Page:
Well, they say that their business strategy has been to “stay out of [other airlines’] hubs” and they are going into markets that have not interested other airlines in the past. She also pointed out that they had to start up all their new routes at once since they already had the airplanes, and that is not how they would have liked to do it. My interpretation of this is that they expect it to take longer for the routes to mature than normal and they don’t want competitors to see what routes are working for them just yet.
If I take this a step further (again, these are my thoughts only and NOT ExpressJet’s), they think that competitors will cherry pick the best routes and start flying them themselves. That would likely eventually drive ExpressJet out of the market, so they need time to build a strong enough brand that they could survive the onslaught.
I have to admit, I’m not surprised this has yet to sway the DOT. Nobody likes to share their data, but everybody likes to get the benefit of seeing data from other airlines. I can’t see how ExpressJet is going to get away with not participating just like everyone else.
The rest of the interview was more of the “no comment” types of answers I mentioned earlier, so I won’t bore you with it. Instead I’ll bore you with more of my thoughts.
Personally, I still like what they’re doing here as an airline. Some of these routes are going to work, but it does take time to figure out which ones those will be. We’ve seen some tweaking of the schedule already with Louisville and Corpus Christi disappearing and my home airport Long Beach, Reno, and Santa Barbara starting up. I can’t imagine they figured all these routes would work, and now is the time to start tweaking it. I just hope their shareholders either give them more time to make it work or they decide to go private.
I still don’t understand those people who compare this airline to Independence Air. They are so far from being alike, it’s ridiculous. Independence took their entire fleet and put it into a major airline hub in direction competition with that airline. They had ultra-frequent flights on routes that couldn’t support it, and they collapsed under their own weight.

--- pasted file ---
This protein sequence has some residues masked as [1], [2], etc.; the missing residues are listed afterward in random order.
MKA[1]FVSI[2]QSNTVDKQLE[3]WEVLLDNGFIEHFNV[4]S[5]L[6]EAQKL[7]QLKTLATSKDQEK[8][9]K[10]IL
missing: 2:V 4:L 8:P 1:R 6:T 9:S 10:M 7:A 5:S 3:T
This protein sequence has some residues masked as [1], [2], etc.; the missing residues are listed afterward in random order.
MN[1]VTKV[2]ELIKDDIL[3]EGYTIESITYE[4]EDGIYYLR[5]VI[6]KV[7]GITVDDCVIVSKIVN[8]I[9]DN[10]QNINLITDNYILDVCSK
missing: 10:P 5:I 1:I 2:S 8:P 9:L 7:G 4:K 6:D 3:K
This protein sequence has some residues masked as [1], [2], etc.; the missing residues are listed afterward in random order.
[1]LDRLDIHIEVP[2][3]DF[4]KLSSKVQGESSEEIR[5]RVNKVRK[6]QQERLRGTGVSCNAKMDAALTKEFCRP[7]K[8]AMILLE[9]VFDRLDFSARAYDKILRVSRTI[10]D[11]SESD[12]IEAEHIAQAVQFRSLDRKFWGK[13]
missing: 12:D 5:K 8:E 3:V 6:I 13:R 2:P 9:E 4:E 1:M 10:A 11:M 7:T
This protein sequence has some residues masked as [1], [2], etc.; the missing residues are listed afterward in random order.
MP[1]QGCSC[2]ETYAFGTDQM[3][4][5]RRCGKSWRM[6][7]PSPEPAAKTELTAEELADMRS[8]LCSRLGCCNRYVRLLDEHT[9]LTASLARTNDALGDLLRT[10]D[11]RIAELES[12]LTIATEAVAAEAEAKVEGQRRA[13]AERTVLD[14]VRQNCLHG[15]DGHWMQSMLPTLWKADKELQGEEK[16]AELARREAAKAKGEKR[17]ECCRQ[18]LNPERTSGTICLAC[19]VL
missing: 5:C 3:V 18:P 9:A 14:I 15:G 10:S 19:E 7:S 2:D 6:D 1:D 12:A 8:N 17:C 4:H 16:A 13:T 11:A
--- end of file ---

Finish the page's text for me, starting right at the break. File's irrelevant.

ExpressJet has taken 42 planes, only 15% of its fleet, and put them into markets that have no nonstop competition. Most of the rest of the fleet is happily paying for itself with Continental. In addition, they are going with a low frequency model. I never thought Independence had a chance, but as I said, I still think ExpressJet is on to something here.
Very well said. I think they are on to something as well.
I really, really, REALLY wish this was not a publicly traded company. Where as other companies nurture their routes before going public (while others don’t go public at all), ExpressJet was a public company before it had to alter the business plan. I wonder if it is even possible for them to retreat back public trading?
I wish them well, myself. I live in Reno, and they’ve been advertising like crazy here for the non-stops they’re about to start next week RNO-LGB, RNO-ONT, RNO-GEG, and RNO-TUS. My guess is that RNO-LGB/ONT will take off, the other two won’t last.
It’s interesting though that they didn’t work out a deal with CO or DL to at least try to link their brand with them. Skywest does “at-risk” flying (in which the cost of the flights is not covered by the contract with UA) under UAX’s banner up in Northern CA and the Pacific northwest; perhaps CO and DL don’t have any interest in that type of arrangement?
Bradley – They can certainly go private again. Midwest just did it. You get a private equity group to come in a set up a buyout for all outstanding shares. I’ve heard their considering it.
Alex C – Believe it or not, ExpressJet actually does at-risk flying for Delta out of LA. There are probably two reasons they aren’t flying under another airline’s brand for these operations. One is that the routes don’t fit in any other airline’s route network, so they don’t really add that much. Two is that ExpressJet would then have to share revenue on that flight with the other airline and they may have thought they could do better on their own.
Alex C – I’ve been thinking about your comment, and I have to agree with you more and more. They really should have tried to fly this under someone else’s brand. It would have given them better access to the reservation systems, better frequent flier benefits, and an easier branding opportunity. That would have to be worth the money they’d have to hand over to make it happen.
As far as I know, at least 10 of the Delta ERJs are on a capcity purchase agreement (rather than at risk), which would make sense. I can’t see ExpressJet funding Delta’s $39 fares on LAX-SFO.